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ROGER OF WENDOVER Flowers of history. The history of England from the descent of the saxons to A.D. 1235. vol.2


Sir John Froissart's Chronicles of England, France, Spain and the Ajoining Countries from the latter part of the reign of Edward II to the coronation of Henry IV in 12 volumes 

Chronicles of Enguerrand De Monstrelet (Sir John Froissart's Chronicles continuation) in 13 volumes 

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Flowers of history. The history of England from the descent of the saxons to A.D. 1235. vol.2
page 362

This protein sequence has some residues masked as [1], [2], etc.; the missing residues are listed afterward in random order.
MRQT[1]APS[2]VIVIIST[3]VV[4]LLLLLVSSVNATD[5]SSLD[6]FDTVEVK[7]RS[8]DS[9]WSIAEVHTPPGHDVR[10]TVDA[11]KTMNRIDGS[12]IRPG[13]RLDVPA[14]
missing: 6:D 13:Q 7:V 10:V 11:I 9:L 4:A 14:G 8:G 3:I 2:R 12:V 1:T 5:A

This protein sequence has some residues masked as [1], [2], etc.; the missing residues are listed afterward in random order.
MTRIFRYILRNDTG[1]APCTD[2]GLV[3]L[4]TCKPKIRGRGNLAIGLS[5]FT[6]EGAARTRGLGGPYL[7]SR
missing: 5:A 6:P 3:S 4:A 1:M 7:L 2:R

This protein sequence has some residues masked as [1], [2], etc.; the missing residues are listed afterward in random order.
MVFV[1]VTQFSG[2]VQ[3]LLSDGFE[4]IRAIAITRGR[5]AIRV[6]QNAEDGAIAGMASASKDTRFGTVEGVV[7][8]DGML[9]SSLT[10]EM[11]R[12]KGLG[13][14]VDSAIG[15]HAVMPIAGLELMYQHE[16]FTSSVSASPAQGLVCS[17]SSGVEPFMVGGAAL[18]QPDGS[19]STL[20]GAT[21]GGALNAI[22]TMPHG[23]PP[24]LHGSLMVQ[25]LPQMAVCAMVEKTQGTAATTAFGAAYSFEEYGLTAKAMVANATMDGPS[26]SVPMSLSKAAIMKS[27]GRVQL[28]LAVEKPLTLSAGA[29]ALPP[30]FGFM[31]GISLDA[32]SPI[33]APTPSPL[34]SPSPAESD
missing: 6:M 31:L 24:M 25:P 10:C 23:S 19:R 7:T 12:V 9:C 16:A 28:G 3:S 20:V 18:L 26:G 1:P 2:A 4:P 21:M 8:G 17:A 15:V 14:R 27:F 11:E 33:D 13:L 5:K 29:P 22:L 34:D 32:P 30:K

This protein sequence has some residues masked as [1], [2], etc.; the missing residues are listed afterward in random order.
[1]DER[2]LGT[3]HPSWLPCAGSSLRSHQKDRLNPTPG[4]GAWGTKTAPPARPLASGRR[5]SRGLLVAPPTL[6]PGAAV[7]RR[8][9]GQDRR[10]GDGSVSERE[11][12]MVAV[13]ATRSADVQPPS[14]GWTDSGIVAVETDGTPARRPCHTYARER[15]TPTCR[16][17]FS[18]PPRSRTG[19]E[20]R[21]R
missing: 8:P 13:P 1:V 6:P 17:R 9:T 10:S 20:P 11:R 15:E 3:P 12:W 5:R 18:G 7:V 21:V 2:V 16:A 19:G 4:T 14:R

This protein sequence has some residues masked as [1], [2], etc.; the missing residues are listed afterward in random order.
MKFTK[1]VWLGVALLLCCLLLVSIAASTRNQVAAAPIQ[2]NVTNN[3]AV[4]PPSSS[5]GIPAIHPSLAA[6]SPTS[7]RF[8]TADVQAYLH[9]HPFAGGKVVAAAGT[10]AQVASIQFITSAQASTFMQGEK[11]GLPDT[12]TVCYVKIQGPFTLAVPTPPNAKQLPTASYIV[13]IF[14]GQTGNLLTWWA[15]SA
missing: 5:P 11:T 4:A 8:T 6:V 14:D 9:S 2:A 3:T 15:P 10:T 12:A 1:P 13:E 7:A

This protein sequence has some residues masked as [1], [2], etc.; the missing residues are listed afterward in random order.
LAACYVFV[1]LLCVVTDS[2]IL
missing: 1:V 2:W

A.D. 1-210.] A 1.Eli ATE SENT ΤΟ ΓΙΙΙΙ.ΙΙ". 3G1 affairs, wo retimi yon abundant thanks; and we earnestly ask and require that, as yon have always done, you will continue to conduct yourselves with courage. We also wish you to be assured that, in a short time you will have, us to assist you ; and we earnestly beg of yon in this matter not to trust to any other false suggestions, or letters, or messages, for we believe that yon will receive false letters and misleading messengers. Farewell." About this time the barons went from the city of London, in company with the knights who had lately come from France, to enjoy the sport of tilting with only lances and cloth armour ; and after spending great part of the day in urging their horses to speed and striking one another with their lances, one of the French knights in the sport couched his lance against (icollrey de Alandeville carl of Essex, and mortally wounded him; the earl however forgave the man who had wounded him, and a few days afterwards died to the regret of many. How Walo aime as legate to the French king. About this same time master Walo was sent by the pope to France by the apostolic authority, to forbid Louis to proceed to England; he on coming to king Philip delivered to him deprecatory letters from the pope, the contents of which were, that he was not to permit his son Louis to go to England as an enemy, or to harass the English king in any way, but to protect and love him as a vassal of the church of Home, and as one whose kingdom, by right of dominion, belonged to the said church of Home. The French king, when he read this, immediately answered, '· The kingdom of England never was the inheritance of Peter, nor is it, nor shall it be. For king .Tolin, in times long past, attempted unjustly to deprive bis own brother king Richard of the kingdom of England, on which he was accused of treachery, convicted of the same in that monarch's presence, and condemned by the decision of the said king at his court, and sentence was pronounced by Hugh de Piisaz bishop of Durham ; therefore he was not a true king, and could not give away his kingdom. Résilies this, had he ever been a lawful king, he afterwards forfeited his kingdom by the murder of Arthur, for which deed he «as condemned in oui- court.'' lie also said that no king or prince could give away his

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